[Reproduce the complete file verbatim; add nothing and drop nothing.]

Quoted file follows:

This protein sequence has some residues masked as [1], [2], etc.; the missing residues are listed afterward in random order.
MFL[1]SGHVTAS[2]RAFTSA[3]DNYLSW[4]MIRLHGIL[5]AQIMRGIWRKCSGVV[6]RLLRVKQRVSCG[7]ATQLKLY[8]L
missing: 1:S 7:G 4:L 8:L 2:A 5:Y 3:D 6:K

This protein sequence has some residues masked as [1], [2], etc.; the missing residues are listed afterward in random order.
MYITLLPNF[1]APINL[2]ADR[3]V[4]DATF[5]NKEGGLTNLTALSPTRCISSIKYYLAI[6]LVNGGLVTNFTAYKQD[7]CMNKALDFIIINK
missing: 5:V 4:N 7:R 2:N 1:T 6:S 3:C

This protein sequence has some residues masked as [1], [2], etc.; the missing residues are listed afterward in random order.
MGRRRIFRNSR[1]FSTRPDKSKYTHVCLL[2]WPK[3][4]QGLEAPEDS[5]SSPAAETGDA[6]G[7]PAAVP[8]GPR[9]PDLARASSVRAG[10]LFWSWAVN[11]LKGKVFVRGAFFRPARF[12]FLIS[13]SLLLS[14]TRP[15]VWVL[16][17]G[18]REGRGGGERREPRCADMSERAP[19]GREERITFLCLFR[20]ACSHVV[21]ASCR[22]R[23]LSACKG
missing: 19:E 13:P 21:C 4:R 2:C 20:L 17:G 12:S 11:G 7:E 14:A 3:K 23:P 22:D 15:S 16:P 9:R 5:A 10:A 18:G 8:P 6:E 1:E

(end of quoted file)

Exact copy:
This protein sequence has some residues masked as [1], [2], etc.; the missing residues are listed afterward in random order.
MFL[1]SGHVTAS[2]RAFTSA[3]DNYLSW[4]MIRLHGIL[5]AQIMRGIWRKCSGVV[6]RLLRVKQRVSCG[7]ATQLKLY[8]L
missing: 1:S 7:G 4:L 8:L 2:A 5:Y 3:D 6:K

This protein sequence has some residues masked as [1], [2], etc.; the missing residues are listed afterward in random order.
MYITLLPNF[1]APINL[2]ADR[3]V[4]DATF[5]NKEGGLTNLTALSPTRCISSIKYYLAI[6]LVNGGLVTNFTAYKQD[7]CMNKALDFIIINK
missing: 5:V 4:N 7:R 2:N 1:T 6:S 3:C

This protein sequence has some residues masked as [1], [2], etc.; the missing residues are listed afterward in random order.
MGRRRIFRNSR[1]FSTRPDKSKYTHVCLL[2]WPK[3][4]QGLEAPEDS[5]SSPAAETGDA[6]G[7]PAAVP[8]GPR[9]PDLARASSVRAG[10]LFWSWAVN[11]LKGKVFVRGAFFRPARF[12]FLIS[13]SLLLS[14]TRP[15]VWVL[16][17]G[18]REGRGGGERREPRCADMSERAP[19]GREERITFLCLFR[20]ACSHVV[21]ASCR[22]R[23]LSACKG
missing: 19:E 13:P 21:C 4:R 2:C 20:L 17:G 12:S 11:G 7:E 14:A 3:K 23:P 22:D 15:S 16:P 9:R 5:A 10:A 18:G 8:P 6:E 1:E